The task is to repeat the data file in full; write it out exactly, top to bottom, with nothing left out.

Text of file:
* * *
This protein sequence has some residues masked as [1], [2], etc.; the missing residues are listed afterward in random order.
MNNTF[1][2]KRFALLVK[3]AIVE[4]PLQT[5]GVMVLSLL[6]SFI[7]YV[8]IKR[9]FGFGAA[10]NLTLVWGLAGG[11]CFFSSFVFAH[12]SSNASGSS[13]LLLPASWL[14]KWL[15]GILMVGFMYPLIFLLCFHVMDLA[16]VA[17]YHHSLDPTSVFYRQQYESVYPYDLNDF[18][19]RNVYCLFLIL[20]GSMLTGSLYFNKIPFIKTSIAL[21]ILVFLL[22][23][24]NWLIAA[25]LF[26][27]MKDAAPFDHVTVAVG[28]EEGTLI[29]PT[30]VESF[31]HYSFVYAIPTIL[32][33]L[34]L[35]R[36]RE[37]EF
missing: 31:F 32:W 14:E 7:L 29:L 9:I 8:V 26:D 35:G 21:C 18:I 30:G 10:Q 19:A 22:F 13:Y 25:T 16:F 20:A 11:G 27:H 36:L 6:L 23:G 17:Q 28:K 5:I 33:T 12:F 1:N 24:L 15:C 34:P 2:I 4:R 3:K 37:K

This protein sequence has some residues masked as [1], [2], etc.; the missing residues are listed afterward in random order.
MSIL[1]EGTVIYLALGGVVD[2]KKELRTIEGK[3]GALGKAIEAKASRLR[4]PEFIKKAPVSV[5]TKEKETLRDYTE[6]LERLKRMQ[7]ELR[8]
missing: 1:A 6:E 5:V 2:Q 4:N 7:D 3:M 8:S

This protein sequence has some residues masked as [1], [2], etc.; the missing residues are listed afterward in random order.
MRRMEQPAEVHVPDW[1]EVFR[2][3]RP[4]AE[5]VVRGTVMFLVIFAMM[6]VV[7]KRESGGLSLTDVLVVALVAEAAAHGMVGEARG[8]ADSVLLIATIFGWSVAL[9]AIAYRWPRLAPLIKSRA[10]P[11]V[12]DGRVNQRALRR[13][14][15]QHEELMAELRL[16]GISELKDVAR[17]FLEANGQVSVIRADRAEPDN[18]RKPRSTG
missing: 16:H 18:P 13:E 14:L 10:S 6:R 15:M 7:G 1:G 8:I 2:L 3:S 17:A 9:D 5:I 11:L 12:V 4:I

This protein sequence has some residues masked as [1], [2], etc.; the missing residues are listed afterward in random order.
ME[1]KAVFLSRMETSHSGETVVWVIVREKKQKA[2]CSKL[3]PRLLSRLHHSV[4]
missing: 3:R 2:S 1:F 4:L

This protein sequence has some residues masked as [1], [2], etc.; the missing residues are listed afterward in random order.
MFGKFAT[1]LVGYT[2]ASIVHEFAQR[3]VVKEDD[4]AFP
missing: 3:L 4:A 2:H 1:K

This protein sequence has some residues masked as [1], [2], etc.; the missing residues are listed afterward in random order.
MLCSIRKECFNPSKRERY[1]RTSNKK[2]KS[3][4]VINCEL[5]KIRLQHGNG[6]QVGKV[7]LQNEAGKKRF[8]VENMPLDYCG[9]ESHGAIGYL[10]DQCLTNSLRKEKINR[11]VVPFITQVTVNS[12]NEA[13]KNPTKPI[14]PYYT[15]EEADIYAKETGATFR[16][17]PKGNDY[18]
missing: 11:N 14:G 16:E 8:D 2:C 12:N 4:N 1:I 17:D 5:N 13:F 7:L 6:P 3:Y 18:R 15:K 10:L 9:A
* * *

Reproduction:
This protein sequence has some residues masked as [1], [2], etc.; the missing residues are listed afterward in random order.
MNNTF[1][2]KRFALLVK[3]AIVE[4]PLQT[5]GVMVLSLL[6]SFI[7]YV[8]IKR[9]FGFGAA[10]NLTLVWGLAGG[11]CFFSSFVFAH[12]SSNASGSS[13]LLLPASWL[14]KWL[15]GILMVGFMYPLIFLLCFHVMDLA[16]VA[17]YHHSLDPTSVFYRQQYESVYPYDLNDF[18][19]RNVYCLFLIL[20]GSMLTGSLYFNKIPFIKTSIAL[21]ILVFLL[22][23][24]NWLIAA[25]LF[26][27]MKDAAPFDHVTVAVG[28]EEGTLI[29]PT[30]VESF[31]HYSFVYAIPTIL[32][33]L[34]L[35]R[36]RE[37]EF
missing: 31:F 32:W 14:E 7:L 29:L 9:I 8:V 26:D 35:G 21:C 18:I 30:G 10:Q 19:A 22:F 13:Y 25:T 16:F 20:A 11:G 27:H 36:L 6:L 23:G 17:Q 28:K 5:I 33:T 12:F 1:N 24:L 15:C 34:P 2:I 4:R 3:K 37:K

This protein sequence has some residues masked as [1], [2], etc.; the missing residues are listed afterward in random order.
MSIL[1]EGTVIYLALGGVVD[2]KKELRTIEGK[3]GALGKAIEAKASRLR[4]PEFIKKAPVSV[5]TKEKETLRDYTE[6]LERLKRMQ[7]ELR[8]
missing: 1:A 6:E 5:V 2:Q 4:N 7:D 3:M 8:S

This protein sequence has some residues masked as [1], [2], etc.; the missing residues are listed afterward in random order.
MRRMEQPAEVHVPDW[1]EVFR[2][3]RP[4]AE[5]VVRGTVMFLVIFAMM[6]VV[7]KRESGGLSLTDVLVVALVAEAAAHGMVGEARG[8]ADSVLLIATIFGWSVAL[9]AIAYRWPRLAPLIKSRA[10]P[11]V[12]DGRVNQRALRR[13][14][15]QHEELMAELRL[16]GISELKDVAR[17]FLEANGQVSVIRADRAEPDN[18]RKPRSTG
missing: 16:H 18:P 13:E 14:L 10:S 6:R 15:M 7:G 1:G 8:I 2:L 3:S 17:A 9:D 5:I 11:L 12:V 4:I

This protein sequence has some residues masked as [1], [2], etc.; the missing residues are listed afterward in random order.
ME[1]KAVFLSRMETSHSGETVVWVIVREKKQKA[2]CSKL[3]PRLLSRLHHSV[4]
missing: 3:R 2:S 1:F 4:L

This protein sequence has some residues masked as [1], [2], etc.; the missing residues are listed afterward in random order.
MFGKFAT[1]LVGYT[2]ASIVHEFAQR[3]VVKEDD[4]AFP
missing: 3:L 4:A 2:H 1:K

This protein sequence has some residues masked as [1], [2], etc.; the missing residues are listed afterward in random order.
MLCSIRKECFNPSKRERY[1]RTSNKK[2]KS[3][4]VINCEL[5]KIRLQHGNG[6]QVGKV[7]LQNEAGKKRF[8]VENMPLDYCG[9]ESHGAIGYL[10]DQCLTNSLRKEKINR[11]VVPFITQVTVNS[12]NEA[13]KNPTKPI[14]PYYT[15]EEADIYAKETGATFR[16][17]PKGNDY[18]
missing: 11:N 14:G 16:E 8:D 2:C 12:N 4:N 1:I 17:D 5:N 13:F 7:L 6:P 3:Y 18:R 15:K 10:L 9:A